How To: Create A Tilt-Shift Effect {part 1}

In addition to a macro lens, a tilt-shift lens or lens baby (Composer?) are on my Camera Gear Wish List.  Of course, I can't really afford nor justify such a purchase.  However, that doesn't mean I (and you!) can't still enjoy the effects!

Tilt-shift is a method of selectively focusing within a photo to create a "fake miniature" effect.  I'm sure there's a more technically precise way of describing it but that's how I understand it.  In addition to the cool "fake miniature" effect, you can also use this method to draw attention to a particular area within a photo.  If you have about $1500 for a somewhat frivolous purchase, you can buy a special tilt-shift lens to capture this effect.  Or, if you're like me and you don't have $1500 just lying around, you can do it post-production (assuming you have PhotoShop or PS Elements...).  There are lots of tutorials online but I'm going to show you how I did it recently.

1. Open your image in PhotoShop.

2. Enter Quick Mask Mode by selecting the Quick Mask icon in the tool box/palette thing.

3. Select Gradient Tool and the Reflective Gradient option (fourth icon from the left in the top little bar).

4.  Draw a line starting at the point that you want to be the center of focus for the image and extend upward.  This part may take some trial and error to figure out where exactly you want the focus to be.  When you've drawn your line properly, the screen should show a red bar in the area that will be in focus.

5. Switch back to Standard Mode by selecting the appropriate icon in that tool box/palette thingy again.

6. At this point, you should have the flashing dashes surrounding the different areas of your photo.  Next, apply Lens Blur.  I had to boost the radius on my lens blur filter to 70.  This is the only tweak I made to the default settings.  Adjust yours as necessary to show the amount of blur you're going for.

7. Once the blur is applied, deselect the flashing dashes by hitting Command D (on a PC I think it's Control D).  Now boost the saturation to replicate those bright overly saturated colors you find in miniature scale models.  I boost mine to somewhere between 30 and 40.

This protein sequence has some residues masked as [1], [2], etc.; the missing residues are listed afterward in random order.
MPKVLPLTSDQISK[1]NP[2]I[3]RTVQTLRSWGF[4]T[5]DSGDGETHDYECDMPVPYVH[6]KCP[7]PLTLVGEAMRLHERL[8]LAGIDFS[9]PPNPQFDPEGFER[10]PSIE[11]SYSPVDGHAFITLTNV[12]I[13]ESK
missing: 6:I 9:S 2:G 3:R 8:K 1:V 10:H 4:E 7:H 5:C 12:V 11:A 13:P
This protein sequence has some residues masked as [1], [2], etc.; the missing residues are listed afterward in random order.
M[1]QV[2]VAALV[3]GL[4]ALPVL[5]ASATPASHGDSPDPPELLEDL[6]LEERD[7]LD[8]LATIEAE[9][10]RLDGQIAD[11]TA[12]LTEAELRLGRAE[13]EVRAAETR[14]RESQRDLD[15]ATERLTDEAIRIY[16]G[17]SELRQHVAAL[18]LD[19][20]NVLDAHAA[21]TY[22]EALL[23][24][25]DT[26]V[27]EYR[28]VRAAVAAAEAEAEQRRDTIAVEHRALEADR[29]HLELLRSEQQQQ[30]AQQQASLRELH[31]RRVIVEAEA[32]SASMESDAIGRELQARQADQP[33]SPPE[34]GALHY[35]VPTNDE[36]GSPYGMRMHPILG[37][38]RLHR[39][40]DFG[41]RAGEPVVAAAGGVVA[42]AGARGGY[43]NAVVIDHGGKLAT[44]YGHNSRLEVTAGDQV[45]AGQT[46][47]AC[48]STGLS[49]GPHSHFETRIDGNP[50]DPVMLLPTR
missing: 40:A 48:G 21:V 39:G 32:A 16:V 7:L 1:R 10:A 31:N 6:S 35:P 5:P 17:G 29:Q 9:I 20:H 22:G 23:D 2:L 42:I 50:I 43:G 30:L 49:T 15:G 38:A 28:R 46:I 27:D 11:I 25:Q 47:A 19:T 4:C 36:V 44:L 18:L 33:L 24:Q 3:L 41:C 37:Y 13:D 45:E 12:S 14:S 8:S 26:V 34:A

8. This is also the point where you can make other adjustments to the overall image.  For this one, I boosted the Brightness and Contrast and added a very slight S Curve to make the colors pop even more.

9. Once you're happy with the color scheme, click Save and admire your work!

Stay tuned for Part 2 where I'll show you a few more examples of photos edited with this technique as well as some cool phone apps that offer a tilt-shift option!


  1. wow! thanks for sharing this, it will be useful for my future travel photos :) xoxo jillian:: cornflake dreams

  2. really great tutorial:) you have so many great tips and ideas!
    I have a tiltshift app on my ipod, and it's so fun to use.

  3. Can't wait to try it! Thanks!!

  4. How cool! I need photoshop...and a nicer camera! Great tutorial!

  5. This is fantastic and I always like cool effects like that. Shame I keep forgetting where I find the instructions for the effect after a while...derrr.

    Thanks for your birthday wishes :-) xo

  6. This is SO cool! I love learning photo trickery :) Thanks for sharing your knowledge!!! xoxoxo brynn

  7. this is way cool! thanks for sharing i love it!!

  8. amazing tutorial, thanks for sharing, love ur work...so beautiful


  9. This is really cool - I thought I'd need to get those expensive lenses eventually to pull this off but I'm glad to know that's not the case. I don't have photoshop either, yet, but that's easier to do. Thanks for the great tutorial!

  10. Steph! This is great! Thanks for letting me know about this post. I will try it on some photos and let you know how it goes!

    :-)) you're awesome! a hug to molly and you!

  11. p.s. It's me - Reese that left the comment just before...I'm writing from one of my email addresses that has this stupid tag from years ago....:-(



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